australian stocks end higher after six days of losses 904142014

The energy sector outperforms other sectors by a wide margin

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By :  ,  Financial Analyst

The US Fed hinted that the day of the first interest rate hike could be drawing nearer, with the language was couched inside a fairly dovish statement that did away with the “considerable time” language. However, it said instead that “the committee judges it can be patient” about when to commence normalisation of monetary policy. Importantly, Fed Chair Yellen clarified in the press conference that “the statement of patience should be interpreted as [policymakers being] unlikely to begin normalisation for at least the next couple of meetings,” she said.

In response, the dollar index shot higher, and appeared to be back on its uptrend, while US stocks ended with solid gains. Both the S&P500 and the Nasdaq closed higher by over 2 per cent, while the Dow Jones Industrial Average jumped 1.69 per cent.

The Australian dollar, already labouring under the bearish sentiment surrounding commodity currencies, had cracked through the 82 cents level yesterday, the first time since June 2010. It received a fresh downward nudge after the Fed statement, as traders realised that US interest rate hikes were drawing inexorably nearer. At 08:23 today (AEDT) the Aussie was trading at 81.16 cents, down from 81.75 cents just before the Fed meeting.

The ASX managed to eke out a hair’s breadth gain after six days of losses. The S&P/ASX 200 Index and the broader All Ordinaries Index each gained 0.2 per cent to 5,161.9 points and 5,140.6 points respectively, bolstered chiefly by gains of 2.94 per cent in the energy sector. Woodside Petroleum Limited (ASX:WPL) gained 3.02 per cent to AU$35.50, Santos Ltd (ASX:STO) was up 4.26 per cent to AU$7.58 and Senex Energy Ltd (ASX:SXY) zoomed 10.53 per cent to AU$0.315 amidst determined bargain hunting. "No one can credibly tell you that they know what is going on in energy markets at the moment,” said Pengana Global Resources Fund portfolio manager Ric Ronge. “There are so many moving parts. We have seen a return to volatility as traders lurch from one data-point to another in quite a reactionary way," he added.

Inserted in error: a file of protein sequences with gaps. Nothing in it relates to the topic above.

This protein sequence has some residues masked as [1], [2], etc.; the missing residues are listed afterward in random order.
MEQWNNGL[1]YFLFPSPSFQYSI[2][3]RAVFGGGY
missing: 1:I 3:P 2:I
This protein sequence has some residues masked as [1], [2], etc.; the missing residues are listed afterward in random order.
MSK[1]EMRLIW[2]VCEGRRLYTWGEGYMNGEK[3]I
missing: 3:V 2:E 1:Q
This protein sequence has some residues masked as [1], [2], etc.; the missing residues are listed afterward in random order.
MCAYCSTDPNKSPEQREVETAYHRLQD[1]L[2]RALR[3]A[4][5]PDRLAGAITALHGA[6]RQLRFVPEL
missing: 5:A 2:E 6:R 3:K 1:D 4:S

Later, crude turned bullish after the US reported falling crude inventories. US crude closed 54 cents higher at $56.47 per barrel after surging to a high of $58.98 – it touched its lowest level since May 2009 at $53.60 on Tuesday, according to Reuters.

On the flip side, however, Woodside's AU$4.6 billion acquisition of two liquefied natural gas projects from Apache earlier in the week did not find favour with ratings agency Fitch. "While Woodside's ratings are not immediately affected by the announced transaction with Apache, its ratings could come under pressure if its funding requirements add a material amount of debt such that its financial leverage increases to levels not commensurate with its BBB+ ratings for a sustained period of time," Fitch Ratings director Sajal Kishore said, according to The Sydney Morning Herald.

Despite continued bearishness in iron ore prices, miners too headed higher, led by BC Iron Limited (ASX:BCI), which climbed 16.67 per cent to AU$0.420 and was the top gainer on the S&P/ASX200. BHP Billiton Limited (ASX:BHP) was up 0.33 per cent to AU$ 27.51, Rio Tinto Limited (ASX:RIO) gained 1.39 per cent to AU$53.38, and Atlas Iron Limited (ASX:AGO) put on 3.45 per cent to close at AU$0.150.

New listings did poorly. Ooh!Media Group Pty Ltd (ASX:OOH) which listed yesterday closed at AU$1.90, off its IPO issue price of AU$1.93, and Latam Autos Ltd (ASX:LAA) ended its first day of trade at AU$0.245 cents, well below its offer price of 30 cents.

Find up to date information on the ASX at City Index.

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